Cabo Fish Report July 29 – August 18, 2015

FLY HOOKER SPORTFISHING

Captain George Landrum

gmlandrum@hotmail.com www.flyhooker.com https://captgeo.wordpress.com/

Cabo Fish Report

July 29 – August 18, 2015

SYNOPSIS: There has not been a lot of change in the fishing for the past three weeks, and that is not too much of a surprise. With water temperatures in the high 80’s we are seeing a lot of Blue Marlin and Sailfish offshore, and Roosterfish along the beach. Other species have been scarce with just a few big Tuna, a few nice Wahoo and a few smaller sized Dorado.

WEATHER: We saw some rain in the past few weeks as storms from the mainland blew across the Sea of Cortez. The clouds would stack up in the mountains and then the rain would start, enough to bring some welcome relief to the thirsty desert plants. Just yesterday we had a light sprinkle here in town! I saw a lot of cloud cover during this reporting period, but an almost equal amount of sun so it was a pretty mixed experience. Our daytime highs have hit over 100 degrees several days, last week the thermometer on my truck read 103, but most of the time we have been between 95 and 98 degrees, with high humidity. Yesterday and today felt a bit cooler because of lower humidity but the gauges still read the same when it came to the temperature. Our nights have been warm as well with the lows in the low 80’s. Mostly around 82-83 degrees, and with this humidity almost anyone with an air-conditioner has been using it at night.

WATER: For this entire reporting period we have had greenish water everywhere within 30 miles of Cabo. If you ran to the southwest farther than that you got into cleaner water. Temperatures in the greenish water have been from 89 to 85 degrees, the blue water has been cooler at 85-82 degrees. With the passing of storms well offshore to the west we have had some swells to 2 meters on the southern to western exposures, but that was only for a short period of time. Most of the time the swells were around 2-4 feet and almost always glassy. When there was a breeze it was light so there was rarely any chop on the water. If you did come across any rough conditions it was almost always from the Arch to the lighthouse on the Pacific side. The combination of currents and breeze occasionally made the waves stack up, but getting past them just involved a bit of time and then you were good.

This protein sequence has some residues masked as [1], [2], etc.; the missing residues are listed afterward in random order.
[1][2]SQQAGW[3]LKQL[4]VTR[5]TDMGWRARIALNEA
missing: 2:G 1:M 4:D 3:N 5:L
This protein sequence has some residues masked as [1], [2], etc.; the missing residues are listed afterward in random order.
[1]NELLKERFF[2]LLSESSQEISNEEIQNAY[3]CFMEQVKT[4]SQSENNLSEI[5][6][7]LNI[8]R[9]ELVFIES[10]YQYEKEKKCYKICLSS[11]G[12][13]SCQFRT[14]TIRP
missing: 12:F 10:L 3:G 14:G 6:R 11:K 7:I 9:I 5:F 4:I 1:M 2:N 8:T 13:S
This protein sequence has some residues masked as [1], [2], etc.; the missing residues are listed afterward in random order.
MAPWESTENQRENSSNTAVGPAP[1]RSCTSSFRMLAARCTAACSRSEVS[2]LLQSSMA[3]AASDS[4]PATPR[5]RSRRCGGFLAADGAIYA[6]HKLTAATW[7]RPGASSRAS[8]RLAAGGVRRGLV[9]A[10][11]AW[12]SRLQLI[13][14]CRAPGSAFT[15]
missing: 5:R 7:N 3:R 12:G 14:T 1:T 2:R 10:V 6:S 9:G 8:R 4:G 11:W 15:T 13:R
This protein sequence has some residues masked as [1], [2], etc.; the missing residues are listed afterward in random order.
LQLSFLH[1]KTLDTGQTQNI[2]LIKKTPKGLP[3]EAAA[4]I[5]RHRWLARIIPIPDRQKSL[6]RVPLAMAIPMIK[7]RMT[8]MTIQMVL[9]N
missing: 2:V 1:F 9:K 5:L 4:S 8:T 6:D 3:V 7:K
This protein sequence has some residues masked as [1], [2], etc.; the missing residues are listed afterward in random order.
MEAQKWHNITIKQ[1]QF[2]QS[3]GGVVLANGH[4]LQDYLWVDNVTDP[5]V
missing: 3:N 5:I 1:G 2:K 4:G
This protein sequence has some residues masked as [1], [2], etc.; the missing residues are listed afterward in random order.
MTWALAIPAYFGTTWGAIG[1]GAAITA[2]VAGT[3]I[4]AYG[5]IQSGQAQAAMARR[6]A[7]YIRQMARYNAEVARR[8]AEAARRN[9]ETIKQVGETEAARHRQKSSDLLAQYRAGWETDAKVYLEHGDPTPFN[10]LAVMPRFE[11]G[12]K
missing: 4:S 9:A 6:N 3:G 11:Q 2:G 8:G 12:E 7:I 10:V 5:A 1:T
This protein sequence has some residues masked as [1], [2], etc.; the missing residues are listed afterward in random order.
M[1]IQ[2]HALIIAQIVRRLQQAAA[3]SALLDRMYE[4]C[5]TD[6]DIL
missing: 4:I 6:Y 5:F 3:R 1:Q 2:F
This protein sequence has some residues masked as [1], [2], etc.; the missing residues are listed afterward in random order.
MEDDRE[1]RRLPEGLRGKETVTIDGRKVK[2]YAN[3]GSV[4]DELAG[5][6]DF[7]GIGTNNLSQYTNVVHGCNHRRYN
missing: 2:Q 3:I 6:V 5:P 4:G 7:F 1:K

BAIT: Almost all the bait available during this time was either Caballito or Lisa (goggle-eyed scad or mullet) at the normal $3 per bait. There was also frozen ballyhoo at $3 each from a few of the bait boats.

FISHING:

BILLFISH: If you were looking for a lot of billfish you were out of luck, but if you were looking for big billfish then this was the place to be. For some reason, perhaps because the bait has been in the greenish water, the best fishing was within 30 miles, and most of it withing 15 miles. The warm water meant that the Blue Marlin and Sailfish made a showing, along with a few Black Marlin, but there were few Striped Marlin. A great day on the water in our area would result in a couple of Blue Marlin releases along with a Sailfish and a few other strikes. A slow day would have been two or three hook-ups or strikes with nothing hanging on long enough to get to the boat. Larger lures attracted the attention of the Blue Marlin, and running the at 8 to 9 knots worked much better than running them at the normal 6-7 knots used for Striped Marlin. The Sailfish had a difficult time with the larger lures though, so having a few smaller ones in the spread helped overall catch rates. The majority of the fish were found from the southwest to southeast of the Lands End and within 25 miles of port. I did spend five days fishing up on the East Cape at the beginning of the month in preparation for the Bisbee East Cape Tournament and it was very hot, very humid and very slow fishing. The water temps were between 89 and 87 degrees and we managed to have one big Blue hook up then get off and had several Striped Marlin strikes. There were 61 boats in the tournament and they fished for three days. In the end there were only two Marlin over 300 pounds caught, one was a Blue Marlin of just over 400 pounds and the other was a Black Marlin in the 380 pound range. Overall there were four Blacks, 40 Blues, five Sailfish and 13 Striped Marlin. That was 183 days of fishing for 62 fish, approximately 1 billfish for every three days of fishing. Not great numbers there, the action was much better here at home. My team had to withdraw due to mechanical issues, but we will be ready for the October tournaments here!